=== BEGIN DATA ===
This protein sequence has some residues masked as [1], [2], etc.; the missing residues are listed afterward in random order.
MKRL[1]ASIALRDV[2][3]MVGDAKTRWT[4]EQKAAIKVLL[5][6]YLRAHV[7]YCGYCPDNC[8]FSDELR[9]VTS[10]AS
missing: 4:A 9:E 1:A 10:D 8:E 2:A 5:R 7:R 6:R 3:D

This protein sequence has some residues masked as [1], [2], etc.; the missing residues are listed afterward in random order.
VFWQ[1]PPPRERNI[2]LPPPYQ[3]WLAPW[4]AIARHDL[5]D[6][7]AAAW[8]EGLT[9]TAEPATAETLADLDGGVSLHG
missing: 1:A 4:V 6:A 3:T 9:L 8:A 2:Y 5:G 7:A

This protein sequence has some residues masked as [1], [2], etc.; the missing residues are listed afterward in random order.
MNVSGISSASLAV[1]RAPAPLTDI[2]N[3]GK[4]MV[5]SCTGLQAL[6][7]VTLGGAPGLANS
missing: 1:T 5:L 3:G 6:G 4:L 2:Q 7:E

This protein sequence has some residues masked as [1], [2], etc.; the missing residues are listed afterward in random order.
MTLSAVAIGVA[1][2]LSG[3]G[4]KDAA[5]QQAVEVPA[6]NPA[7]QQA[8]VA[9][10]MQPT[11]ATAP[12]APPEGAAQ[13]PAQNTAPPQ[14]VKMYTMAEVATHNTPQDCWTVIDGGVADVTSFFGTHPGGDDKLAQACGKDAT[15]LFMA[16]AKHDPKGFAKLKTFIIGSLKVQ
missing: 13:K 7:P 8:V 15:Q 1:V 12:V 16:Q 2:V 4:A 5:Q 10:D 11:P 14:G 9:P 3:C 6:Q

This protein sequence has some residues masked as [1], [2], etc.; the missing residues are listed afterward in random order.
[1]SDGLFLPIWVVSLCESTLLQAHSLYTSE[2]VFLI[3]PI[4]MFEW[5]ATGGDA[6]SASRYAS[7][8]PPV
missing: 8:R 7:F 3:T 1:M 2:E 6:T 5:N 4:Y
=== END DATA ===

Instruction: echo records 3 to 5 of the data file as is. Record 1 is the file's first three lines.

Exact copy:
This protein sequence has some residues masked as [1], [2], etc.; the missing residues are listed afterward in random order.
MNVSGISSASLAV[1]RAPAPLTDI[2]N[3]GK[4]MV[5]SCTGLQAL[6][7]VTLGGAPGLANS
missing: 1:T 5:L 3:G 6:G 4:L 2:Q 7:E

This protein sequence has some residues masked as [1], [2], etc.; the missing residues are listed afterward in random order.
MTLSAVAIGVA[1][2]LSG[3]G[4]KDAA[5]QQAVEVPA[6]NPA[7]QQA[8]VA[9][10]MQPT[11]ATAP[12]APPEGAAQ[13]PAQNTAPPQ[14]VKMYTMAEVATHNTPQDCWTVIDGGVADVTSFFGTHPGGDDKLAQACGKDAT[15]LFMA[16]AKHDPKGFAKLKTFIIGSLKVQ
missing: 13:K 7:P 8:V 15:Q 1:V 12:V 16:Q 2:V 4:A 5:Q 10:D 11:P 14:G 9:P 3:C 6:Q

This protein sequence has some residues masked as [1], [2], etc.; the missing residues are listed afterward in random order.
[1]SDGLFLPIWVVSLCESTLLQAHSLYTSE[2]VFLI[3]PI[4]MFEW[5]ATGGDA[6]SASRYAS[7][8]PPV
missing: 8:R 7:F 3:T 1:M 2:E 6:T 5:N 4:Y